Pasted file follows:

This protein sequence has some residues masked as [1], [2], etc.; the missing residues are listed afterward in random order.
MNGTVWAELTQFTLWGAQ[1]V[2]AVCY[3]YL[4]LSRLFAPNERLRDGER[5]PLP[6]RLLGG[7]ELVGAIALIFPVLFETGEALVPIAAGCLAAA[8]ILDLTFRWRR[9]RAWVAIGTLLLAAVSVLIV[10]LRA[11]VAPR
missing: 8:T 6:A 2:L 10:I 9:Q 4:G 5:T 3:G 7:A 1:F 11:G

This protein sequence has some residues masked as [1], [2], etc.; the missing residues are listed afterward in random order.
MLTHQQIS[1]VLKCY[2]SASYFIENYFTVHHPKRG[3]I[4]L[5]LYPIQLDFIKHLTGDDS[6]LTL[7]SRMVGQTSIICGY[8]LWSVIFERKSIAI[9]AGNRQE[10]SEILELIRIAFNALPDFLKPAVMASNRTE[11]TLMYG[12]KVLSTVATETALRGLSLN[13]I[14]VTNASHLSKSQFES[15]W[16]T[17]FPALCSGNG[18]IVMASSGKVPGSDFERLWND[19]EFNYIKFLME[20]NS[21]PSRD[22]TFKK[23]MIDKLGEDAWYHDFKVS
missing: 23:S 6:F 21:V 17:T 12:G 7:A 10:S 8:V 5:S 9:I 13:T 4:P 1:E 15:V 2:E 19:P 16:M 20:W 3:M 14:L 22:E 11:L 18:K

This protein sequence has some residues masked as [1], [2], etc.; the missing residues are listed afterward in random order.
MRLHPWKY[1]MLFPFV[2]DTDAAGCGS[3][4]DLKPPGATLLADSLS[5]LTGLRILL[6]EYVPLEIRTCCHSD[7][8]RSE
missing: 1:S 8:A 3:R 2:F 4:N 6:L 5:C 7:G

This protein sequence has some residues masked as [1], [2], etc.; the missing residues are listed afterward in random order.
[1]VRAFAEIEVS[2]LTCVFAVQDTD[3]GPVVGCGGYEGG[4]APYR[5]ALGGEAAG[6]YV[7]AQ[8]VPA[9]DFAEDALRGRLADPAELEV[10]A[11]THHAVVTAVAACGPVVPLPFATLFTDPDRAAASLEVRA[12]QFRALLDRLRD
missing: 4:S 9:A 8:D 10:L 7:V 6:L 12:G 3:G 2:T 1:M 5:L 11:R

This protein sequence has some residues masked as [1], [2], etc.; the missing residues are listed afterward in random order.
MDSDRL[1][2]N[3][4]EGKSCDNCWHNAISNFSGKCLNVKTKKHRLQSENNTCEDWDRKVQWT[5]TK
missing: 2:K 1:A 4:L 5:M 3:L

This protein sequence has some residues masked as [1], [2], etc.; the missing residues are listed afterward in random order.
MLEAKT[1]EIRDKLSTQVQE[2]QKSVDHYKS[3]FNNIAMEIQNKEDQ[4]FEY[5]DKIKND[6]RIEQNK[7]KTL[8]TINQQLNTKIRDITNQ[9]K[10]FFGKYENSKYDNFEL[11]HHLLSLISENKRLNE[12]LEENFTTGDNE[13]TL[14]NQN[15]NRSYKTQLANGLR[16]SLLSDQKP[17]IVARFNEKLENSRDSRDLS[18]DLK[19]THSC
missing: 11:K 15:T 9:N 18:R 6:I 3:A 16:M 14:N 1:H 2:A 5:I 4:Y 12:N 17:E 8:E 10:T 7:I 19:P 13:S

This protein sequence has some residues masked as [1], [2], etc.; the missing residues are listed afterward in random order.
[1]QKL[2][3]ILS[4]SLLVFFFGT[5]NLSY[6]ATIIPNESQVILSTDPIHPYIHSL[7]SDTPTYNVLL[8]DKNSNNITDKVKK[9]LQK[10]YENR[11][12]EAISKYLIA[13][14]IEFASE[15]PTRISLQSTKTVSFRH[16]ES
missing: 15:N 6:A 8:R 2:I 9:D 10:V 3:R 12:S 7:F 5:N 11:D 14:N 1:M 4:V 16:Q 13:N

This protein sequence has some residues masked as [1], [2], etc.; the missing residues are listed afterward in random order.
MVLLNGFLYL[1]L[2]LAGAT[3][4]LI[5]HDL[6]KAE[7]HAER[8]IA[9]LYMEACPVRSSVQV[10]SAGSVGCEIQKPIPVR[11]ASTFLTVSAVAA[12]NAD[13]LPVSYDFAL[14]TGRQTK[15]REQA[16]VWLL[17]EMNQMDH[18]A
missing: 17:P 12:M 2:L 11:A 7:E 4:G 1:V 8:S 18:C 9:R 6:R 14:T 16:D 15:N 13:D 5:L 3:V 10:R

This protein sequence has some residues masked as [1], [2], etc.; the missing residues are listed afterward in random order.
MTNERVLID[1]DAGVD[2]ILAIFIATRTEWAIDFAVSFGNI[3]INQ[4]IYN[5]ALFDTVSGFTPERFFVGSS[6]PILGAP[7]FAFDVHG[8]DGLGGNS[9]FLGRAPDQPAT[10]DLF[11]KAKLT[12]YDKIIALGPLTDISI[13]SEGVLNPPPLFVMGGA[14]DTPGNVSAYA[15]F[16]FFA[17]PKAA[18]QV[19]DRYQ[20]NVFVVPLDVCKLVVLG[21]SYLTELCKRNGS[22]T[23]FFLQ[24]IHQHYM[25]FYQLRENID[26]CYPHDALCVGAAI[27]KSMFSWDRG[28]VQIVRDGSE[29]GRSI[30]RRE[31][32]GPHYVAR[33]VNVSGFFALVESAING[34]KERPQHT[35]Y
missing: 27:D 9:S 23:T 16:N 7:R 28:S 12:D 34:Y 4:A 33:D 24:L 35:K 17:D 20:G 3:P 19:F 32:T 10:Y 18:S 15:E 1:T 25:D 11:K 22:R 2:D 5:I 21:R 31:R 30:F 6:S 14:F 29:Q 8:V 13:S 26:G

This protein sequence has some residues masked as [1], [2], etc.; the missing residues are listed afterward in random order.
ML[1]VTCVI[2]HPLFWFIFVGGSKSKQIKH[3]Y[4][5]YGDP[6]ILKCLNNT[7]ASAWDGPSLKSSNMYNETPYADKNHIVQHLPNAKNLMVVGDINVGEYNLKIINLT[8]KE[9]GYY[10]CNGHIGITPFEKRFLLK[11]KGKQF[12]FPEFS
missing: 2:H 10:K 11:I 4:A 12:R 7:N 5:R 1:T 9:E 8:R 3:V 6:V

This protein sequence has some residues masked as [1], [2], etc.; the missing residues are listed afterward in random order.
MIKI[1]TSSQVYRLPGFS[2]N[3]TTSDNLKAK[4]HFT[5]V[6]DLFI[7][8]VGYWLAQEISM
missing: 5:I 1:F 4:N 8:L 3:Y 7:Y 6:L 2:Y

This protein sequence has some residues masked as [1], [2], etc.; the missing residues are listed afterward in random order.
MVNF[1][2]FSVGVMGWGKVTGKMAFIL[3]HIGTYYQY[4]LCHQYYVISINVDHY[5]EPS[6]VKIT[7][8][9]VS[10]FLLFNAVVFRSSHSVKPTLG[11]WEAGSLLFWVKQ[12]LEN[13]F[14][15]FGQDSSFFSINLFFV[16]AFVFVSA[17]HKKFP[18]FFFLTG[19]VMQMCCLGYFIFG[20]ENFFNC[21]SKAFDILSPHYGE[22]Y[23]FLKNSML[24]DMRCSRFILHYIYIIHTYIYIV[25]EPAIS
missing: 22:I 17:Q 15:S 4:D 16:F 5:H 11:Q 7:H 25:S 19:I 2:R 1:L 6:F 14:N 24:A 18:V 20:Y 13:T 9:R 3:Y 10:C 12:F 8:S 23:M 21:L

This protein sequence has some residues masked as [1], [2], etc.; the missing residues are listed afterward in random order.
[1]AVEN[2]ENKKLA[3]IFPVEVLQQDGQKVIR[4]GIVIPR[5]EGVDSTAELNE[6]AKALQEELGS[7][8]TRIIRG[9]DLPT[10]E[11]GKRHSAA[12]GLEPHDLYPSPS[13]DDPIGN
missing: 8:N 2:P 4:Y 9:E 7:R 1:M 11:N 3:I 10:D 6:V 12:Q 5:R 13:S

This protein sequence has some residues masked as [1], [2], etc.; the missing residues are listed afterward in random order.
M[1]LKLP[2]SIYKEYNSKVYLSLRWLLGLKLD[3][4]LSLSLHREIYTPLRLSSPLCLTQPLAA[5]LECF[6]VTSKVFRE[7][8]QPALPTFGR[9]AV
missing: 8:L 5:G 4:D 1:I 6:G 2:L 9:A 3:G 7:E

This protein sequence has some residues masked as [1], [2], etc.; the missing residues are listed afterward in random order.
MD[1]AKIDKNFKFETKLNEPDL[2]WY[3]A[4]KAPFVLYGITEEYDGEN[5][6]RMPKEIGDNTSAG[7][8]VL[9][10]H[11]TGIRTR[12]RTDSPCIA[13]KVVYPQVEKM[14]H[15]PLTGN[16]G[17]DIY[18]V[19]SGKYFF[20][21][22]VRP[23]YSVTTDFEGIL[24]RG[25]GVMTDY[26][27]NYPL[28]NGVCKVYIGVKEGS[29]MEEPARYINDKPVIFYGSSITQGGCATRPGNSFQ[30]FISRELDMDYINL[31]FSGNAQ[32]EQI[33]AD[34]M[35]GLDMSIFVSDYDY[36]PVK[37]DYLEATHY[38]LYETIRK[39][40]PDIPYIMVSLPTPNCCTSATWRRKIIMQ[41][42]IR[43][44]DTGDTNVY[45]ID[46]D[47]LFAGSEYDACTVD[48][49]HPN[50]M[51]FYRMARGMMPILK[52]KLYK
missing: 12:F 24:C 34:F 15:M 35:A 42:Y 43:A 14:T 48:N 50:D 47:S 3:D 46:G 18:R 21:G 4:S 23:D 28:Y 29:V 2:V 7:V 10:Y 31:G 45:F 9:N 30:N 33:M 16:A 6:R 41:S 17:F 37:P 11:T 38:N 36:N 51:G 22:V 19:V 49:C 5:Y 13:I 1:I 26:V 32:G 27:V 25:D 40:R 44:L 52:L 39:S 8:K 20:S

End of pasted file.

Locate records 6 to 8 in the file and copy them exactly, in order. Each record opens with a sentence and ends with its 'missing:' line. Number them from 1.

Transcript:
This protein sequence has some residues masked as [1], [2], etc.; the missing residues are listed afterward in random order.
MLEAKT[1]EIRDKLSTQVQE[2]QKSVDHYKS[3]FNNIAMEIQNKEDQ[4]FEY[5]DKIKND[6]RIEQNK[7]KTL[8]TINQQLNTKIRDITNQ[9]K[10]FFGKYENSKYDNFEL[11]HHLLSLISENKRLNE[12]LEENFTTGDNE[13]TL[14]NQN[15]NRSYKTQLANGLR[16]SLLSDQKP[17]IVARFNEKLENSRDSRDLS[18]DLK[19]THSC
missing: 11:K 15:T 9:N 18:R 6:I 3:A 16:M 14:N 1:H 2:A 5:I 4:Y 12:N 17:E 8:E 10:T 7:I 19:P 13:S

This protein sequence has some residues masked as [1], [2], etc.; the missing residues are listed afterward in random order.
[1]QKL[2][3]ILS[4]SLLVFFFGT[5]NLSY[6]ATIIPNESQVILSTDPIHPYIHSL[7]SDTPTYNVLL[8]DKNSNNITDKVKK[9]LQK[10]YENR[11][12]EAISKYLIA[13][14]IEFASE[15]PTRISLQSTKTVSFRH[16]ES
missing: 15:N 6:A 8:R 2:I 9:D 10:V 3:R 12:S 7:F 5:N 11:D 14:N 1:M 4:V 16:Q 13:N

This protein sequence has some residues masked as [1], [2], etc.; the missing residues are listed afterward in random order.
MVLLNGFLYL[1]L[2]LAGAT[3][4]LI[5]HDL[6]KAE[7]HAER[8]IA[9]LYMEACPVRSSVQV[10]SAGSVGCEIQKPIPVR[11]ASTFLTVSAVAA[12]NAD[13]LPVSYDFAL[14]TGRQTK[15]REQA[16]VWLL[17]EMNQMDH[18]A
missing: 17:P 12:M 2:L 11:A 7:E 4:G 1:V 8:S 18:C 9:R 6:R 14:T 16:D 15:N 13:D 5:L 3:V 10:R